by Xinhua writer Wang Jiangang
UNITED NATIONS, Aug. 26 (Xinhua) -- For Luis Alfonso de Alba, the special envoy for the United Nations Climate Action Summit, nothing outdoes the importance of urgent and concrete action in the struggle with climate change.
"What we need most now is not only the awareness of how serious climate change is. What really make sense are urgent and concrete actions to slow down or even stop the pace of global warming," said de Alba, who received a special assignment last year from UN Secretary-General Antonio Guterres to take care of the UN chief's signature summit event.
"Today, if you take the overall understanding of the international community, even the most skeptical ones recognize the urgency of action and recognize that there are means to address the problem (of climate change) and that there are benefits in doing that," he said in a recent interview with Xinhua.
The secretary-general is going to "sound the alarm of urgent action" at the forthcoming climate action summit, to be held on Sept. 23, when world leaders assemble at the UN headquarters in New York for the general debate of the 74th session of the UN General Assembly.
"Action is the keyword for climate change, because raising awareness would be sufficient with a number of statements by the secretary-general and a number of reports," said de Alba.
"We need to convince every actor, including governments, the private sector and the civil society, that action is urgent," the envoy noted.
"What we have seen in the last few years is precisely a vision (of combatting climate change) that has been shared increasingly by all member states," he noted.
"Now we need to translate that vision into political will," noted de Alba, recalling that only a few years ago people denied the problem existed.
Climate change will exact a toll on global economic output as higher temperatures hamstring industries from farming to manufacturing, according to a new study published by the U.S. National Bureau of Economic Research.
Record-breaking heat across the globe made headlines throughout July, and now researchers say a persistent increase in average global temperatures by 0.04 degrees Celsius per year, barring major policy breakthroughs, is set to reduce world real GDP per capita by 7.22 percent by 2100.
Guterres told world leaders to come to September's climate action summit with action plans. The UN's weather agency released its flagship report about global warming in March, saying that extreme weather last year hit 62 million people worldwide and forced 2 million people to relocate, as man-made climate change worsened.
In his capacity as the special envoy for the climate summit, de Alba is to work closely with Robert C. Orr, Special Adviser to the Secretary-General on Climate Change; Peter Thomson, Special Envoy of the Secretary-General for the Ocean; and Michael Bloomberg, Special Envoy of the Secretary-General for Climate Action.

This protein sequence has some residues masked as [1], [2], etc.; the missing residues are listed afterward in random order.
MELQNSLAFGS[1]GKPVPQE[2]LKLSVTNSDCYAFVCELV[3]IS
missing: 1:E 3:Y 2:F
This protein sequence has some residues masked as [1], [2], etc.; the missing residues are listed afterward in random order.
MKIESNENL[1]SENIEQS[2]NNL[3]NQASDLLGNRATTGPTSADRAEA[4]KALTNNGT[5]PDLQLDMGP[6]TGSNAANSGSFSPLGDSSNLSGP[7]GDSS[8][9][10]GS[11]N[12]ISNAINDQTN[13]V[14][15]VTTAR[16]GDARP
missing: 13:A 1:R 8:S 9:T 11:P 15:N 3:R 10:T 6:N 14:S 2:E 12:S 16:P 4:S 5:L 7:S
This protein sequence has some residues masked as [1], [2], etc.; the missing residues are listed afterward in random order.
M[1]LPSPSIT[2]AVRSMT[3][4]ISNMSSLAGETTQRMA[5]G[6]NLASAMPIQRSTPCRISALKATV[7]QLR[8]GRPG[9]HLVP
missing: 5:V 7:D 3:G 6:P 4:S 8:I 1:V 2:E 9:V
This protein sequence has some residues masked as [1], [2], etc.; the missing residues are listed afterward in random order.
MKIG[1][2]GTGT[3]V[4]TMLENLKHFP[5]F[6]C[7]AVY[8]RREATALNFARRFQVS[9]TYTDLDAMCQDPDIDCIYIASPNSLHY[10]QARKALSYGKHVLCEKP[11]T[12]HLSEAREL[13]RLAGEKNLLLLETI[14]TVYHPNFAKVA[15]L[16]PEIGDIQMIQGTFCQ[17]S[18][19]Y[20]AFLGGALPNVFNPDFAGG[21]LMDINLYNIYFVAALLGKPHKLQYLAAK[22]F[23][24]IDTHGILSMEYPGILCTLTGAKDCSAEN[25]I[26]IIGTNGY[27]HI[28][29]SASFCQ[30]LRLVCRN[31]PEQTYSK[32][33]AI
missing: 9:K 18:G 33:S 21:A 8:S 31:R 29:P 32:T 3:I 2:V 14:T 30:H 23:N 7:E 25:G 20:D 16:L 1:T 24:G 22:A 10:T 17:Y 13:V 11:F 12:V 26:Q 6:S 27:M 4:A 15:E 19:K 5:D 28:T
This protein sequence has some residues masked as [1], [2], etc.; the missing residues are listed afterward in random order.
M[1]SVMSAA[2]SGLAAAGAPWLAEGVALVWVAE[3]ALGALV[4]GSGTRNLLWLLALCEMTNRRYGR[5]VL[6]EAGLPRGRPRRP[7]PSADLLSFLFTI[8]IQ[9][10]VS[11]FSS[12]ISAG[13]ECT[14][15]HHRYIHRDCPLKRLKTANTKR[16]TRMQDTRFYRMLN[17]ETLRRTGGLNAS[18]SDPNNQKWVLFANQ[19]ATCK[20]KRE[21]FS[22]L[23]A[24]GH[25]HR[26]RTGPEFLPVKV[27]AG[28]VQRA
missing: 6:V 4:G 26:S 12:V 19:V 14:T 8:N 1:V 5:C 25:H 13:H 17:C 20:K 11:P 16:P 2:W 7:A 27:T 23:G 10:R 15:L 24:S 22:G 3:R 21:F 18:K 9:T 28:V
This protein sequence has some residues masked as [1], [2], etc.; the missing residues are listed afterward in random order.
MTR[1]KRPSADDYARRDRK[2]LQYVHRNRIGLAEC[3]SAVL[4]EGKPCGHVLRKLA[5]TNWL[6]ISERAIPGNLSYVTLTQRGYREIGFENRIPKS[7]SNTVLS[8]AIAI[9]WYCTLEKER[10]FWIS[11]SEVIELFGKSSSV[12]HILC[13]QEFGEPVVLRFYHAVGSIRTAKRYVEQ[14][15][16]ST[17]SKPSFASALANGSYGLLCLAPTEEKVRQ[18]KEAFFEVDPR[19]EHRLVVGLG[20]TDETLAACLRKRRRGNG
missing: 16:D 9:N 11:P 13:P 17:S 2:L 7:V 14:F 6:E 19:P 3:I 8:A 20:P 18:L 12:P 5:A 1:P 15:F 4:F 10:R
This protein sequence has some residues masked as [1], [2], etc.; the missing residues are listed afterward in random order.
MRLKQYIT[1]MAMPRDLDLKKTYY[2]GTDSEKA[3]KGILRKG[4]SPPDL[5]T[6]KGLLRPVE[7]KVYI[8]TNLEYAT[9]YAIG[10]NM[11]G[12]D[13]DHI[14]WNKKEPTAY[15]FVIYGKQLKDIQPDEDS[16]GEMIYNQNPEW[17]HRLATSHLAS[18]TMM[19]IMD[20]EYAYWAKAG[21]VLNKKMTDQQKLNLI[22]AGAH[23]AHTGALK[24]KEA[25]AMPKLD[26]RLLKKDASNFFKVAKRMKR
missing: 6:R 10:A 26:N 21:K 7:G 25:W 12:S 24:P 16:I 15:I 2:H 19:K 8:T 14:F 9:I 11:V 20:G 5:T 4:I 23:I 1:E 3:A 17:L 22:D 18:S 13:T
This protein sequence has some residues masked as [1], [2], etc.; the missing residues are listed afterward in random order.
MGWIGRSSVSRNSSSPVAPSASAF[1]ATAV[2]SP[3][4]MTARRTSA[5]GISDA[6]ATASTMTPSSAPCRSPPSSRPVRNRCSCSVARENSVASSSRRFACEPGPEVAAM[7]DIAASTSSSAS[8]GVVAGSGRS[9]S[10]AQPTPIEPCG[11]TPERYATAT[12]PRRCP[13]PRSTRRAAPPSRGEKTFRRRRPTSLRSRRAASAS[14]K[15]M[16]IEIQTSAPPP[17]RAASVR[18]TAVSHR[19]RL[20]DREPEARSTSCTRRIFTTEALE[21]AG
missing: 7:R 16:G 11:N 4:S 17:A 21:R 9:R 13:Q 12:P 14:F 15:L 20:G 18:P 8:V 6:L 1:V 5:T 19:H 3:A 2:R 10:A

Noting that many countries remain heavily dependent on fossil fuels to power their economies, de Alba said that all countries should reduce their use of coal, a major contributor to global warming.
Guterres is championing ambitious climate action ahead of the critical summit, where countries are due to present concrete proposals to accelerate the pace of decarbonization. In a July letter to heads of state, the UN chief set net zero emissions as the benchmark for ambition.
Speaking of the target of carbon neutrality, de Alba expressed full confidence that the goal can be hit by 2050, while stressing that it will be achieved "sooner than expected" if urgent action is taken immediately.
Talking about positive progress made so far, de Alba gave thumbs up to the public statement by China, together with France and the UN secretary-general, at the G20 summit in Osaka, Japan, urging action against climate change.
"There are already three or four countries that have signaled that they will achieve carbon neutrality before 2050," he said. "The European Union, as a whole, will come to that understanding, hopefully in the coming months."
The special envoy commended China's role in the fight against climate change.
"We are very happy to see how China is leading the international community in the fight against climate change," he said, noting that this leadership role has been broadly recognized by the UN chief.
"It is a very welcome leadership at the global level to find the solutions to climate change," he said.
Also, de Alba said he was deeply impressed by China's efforts to reduce and eliminate pollution.
"We were very happy to learn that China is willing to enhance its nationally determined contributions (as committed in the Paris Agreement)," he said.
The coming climate action summit is not only an important event for world leaders, it is also appealing to young people across the globe.
The special envoy told Xinhua that some 700 young people from around the world are expected to attend the summit.
De Alba placed high hopes on youth, noting they have the capacity to mobilize public opinion and can "reach a very wide number of citizens all over the world."
"They also have a number of solutions and have the capacity to identify policies and actions. They are also consumers who can influence the pattern of consumption that needs to change, said de Alba, "because climate change is asking us to change the way we produce and consume."